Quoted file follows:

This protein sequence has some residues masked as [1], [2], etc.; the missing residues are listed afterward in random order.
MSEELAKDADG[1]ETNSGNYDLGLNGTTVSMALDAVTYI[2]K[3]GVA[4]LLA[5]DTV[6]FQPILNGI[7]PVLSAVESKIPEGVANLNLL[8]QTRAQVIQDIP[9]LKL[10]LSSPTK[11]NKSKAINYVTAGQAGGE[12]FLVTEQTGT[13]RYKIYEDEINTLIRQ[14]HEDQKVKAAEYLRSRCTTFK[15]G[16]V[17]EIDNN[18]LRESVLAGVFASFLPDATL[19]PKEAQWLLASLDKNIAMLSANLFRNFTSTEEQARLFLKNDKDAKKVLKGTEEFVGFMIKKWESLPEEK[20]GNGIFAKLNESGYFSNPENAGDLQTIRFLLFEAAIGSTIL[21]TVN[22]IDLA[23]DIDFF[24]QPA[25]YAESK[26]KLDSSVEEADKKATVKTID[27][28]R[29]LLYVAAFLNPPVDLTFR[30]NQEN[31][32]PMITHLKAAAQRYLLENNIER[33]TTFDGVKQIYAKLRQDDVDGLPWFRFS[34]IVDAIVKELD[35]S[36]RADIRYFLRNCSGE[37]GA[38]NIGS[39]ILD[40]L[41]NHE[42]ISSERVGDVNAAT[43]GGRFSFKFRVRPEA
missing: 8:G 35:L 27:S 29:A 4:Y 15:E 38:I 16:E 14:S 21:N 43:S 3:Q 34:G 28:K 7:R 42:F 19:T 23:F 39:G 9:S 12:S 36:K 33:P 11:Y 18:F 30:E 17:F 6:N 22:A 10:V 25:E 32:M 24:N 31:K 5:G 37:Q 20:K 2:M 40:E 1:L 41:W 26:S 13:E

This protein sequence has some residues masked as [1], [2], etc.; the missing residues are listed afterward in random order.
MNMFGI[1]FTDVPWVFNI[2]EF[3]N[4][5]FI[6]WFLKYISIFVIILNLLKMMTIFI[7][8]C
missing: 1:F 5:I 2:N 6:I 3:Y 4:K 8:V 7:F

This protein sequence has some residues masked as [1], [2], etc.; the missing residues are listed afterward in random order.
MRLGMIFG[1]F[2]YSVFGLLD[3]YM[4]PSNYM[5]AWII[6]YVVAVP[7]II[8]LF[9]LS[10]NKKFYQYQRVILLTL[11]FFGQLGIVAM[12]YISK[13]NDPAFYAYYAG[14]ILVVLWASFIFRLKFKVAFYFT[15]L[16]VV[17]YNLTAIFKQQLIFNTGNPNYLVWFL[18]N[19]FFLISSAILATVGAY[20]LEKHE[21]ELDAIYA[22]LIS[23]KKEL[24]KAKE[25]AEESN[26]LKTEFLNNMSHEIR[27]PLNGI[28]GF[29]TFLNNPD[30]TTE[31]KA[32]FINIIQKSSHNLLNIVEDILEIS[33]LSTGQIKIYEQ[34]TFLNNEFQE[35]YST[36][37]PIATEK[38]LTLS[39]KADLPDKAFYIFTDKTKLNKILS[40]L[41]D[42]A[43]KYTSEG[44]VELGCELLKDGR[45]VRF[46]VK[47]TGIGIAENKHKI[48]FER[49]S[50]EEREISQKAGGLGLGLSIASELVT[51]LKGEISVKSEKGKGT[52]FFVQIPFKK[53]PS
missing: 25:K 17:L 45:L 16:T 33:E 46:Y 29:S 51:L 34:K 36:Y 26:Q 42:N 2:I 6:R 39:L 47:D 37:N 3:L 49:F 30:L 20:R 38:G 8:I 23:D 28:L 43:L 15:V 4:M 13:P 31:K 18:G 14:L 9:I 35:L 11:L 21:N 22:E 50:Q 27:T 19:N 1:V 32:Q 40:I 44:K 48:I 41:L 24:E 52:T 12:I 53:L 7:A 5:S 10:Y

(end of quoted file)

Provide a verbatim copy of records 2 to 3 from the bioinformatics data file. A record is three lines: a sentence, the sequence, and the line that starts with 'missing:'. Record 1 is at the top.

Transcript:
This protein sequence has some residues masked as [1], [2], etc.; the missing residues are listed afterward in random order.
MNMFGI[1]FTDVPWVFNI[2]EF[3]N[4][5]FI[6]WFLKYISIFVIILNLLKMMTIFI[7][8]C
missing: 1:F 5:I 2:N 6:I 3:Y 4:K 8:V 7:F

This protein sequence has some residues masked as [1], [2], etc.; the missing residues are listed afterward in random order.
MRLGMIFG[1]F[2]YSVFGLLD[3]YM[4]PSNYM[5]AWII[6]YVVAVP[7]II[8]LF[9]LS[10]NKKFYQYQRVILLTL[11]FFGQLGIVAM[12]YISK[13]NDPAFYAYYAG[14]ILVVLWASFIFRLKFKVAFYFT[15]L[16]VV[17]YNLTAIFKQQLIFNTGNPNYLVWFL[18]N[19]FFLISSAILATVGAY[20]LEKHE[21]ELDAIYA[22]LIS[23]KKEL[24]KAKE[25]AEESN[26]LKTEFLNNMSHEIR[27]PLNGI[28]GF[29]TFLNNPD[30]TTE[31]KA[32]FINIIQKSSHNLLNIVEDILEIS[33]LSTGQIKIYEQ[34]TFLNNEFQE[35]YST[36][37]PIATEK[38]LTLS[39]KADLPDKAFYIFTDKTKLNKILS[40]L[41]D[42]A[43]KYTSEG[44]VELGCELLKDGR[45]VRF[46]VK[47]TGIGIAENKHKI[48]FER[49]S[50]EEREISQKAGGLGLGLSIASELVT[51]LKGEISVKSEKGKGT[52]FFVQIPFKK[53]PS
missing: 25:K 17:L 45:L 16:T 33:E 46:Y 29:S 51:L 34:K 36:Y 26:Q 42:N 2:I 6:R 39:L 47:D 37:N 3:L 49:F 30:L 20:R 38:G 8:I 23:D 28:L 43:L 15:V 4:M 13:P 31:K 18:G 14:L 9:I 35:L 11:L 21:N 22:E 50:Q 27:T 19:N 1:V 32:Q 40:I 44:K 48:I 41:L 24:E 52:T 12:I 53:L 7:A 5:S 10:Y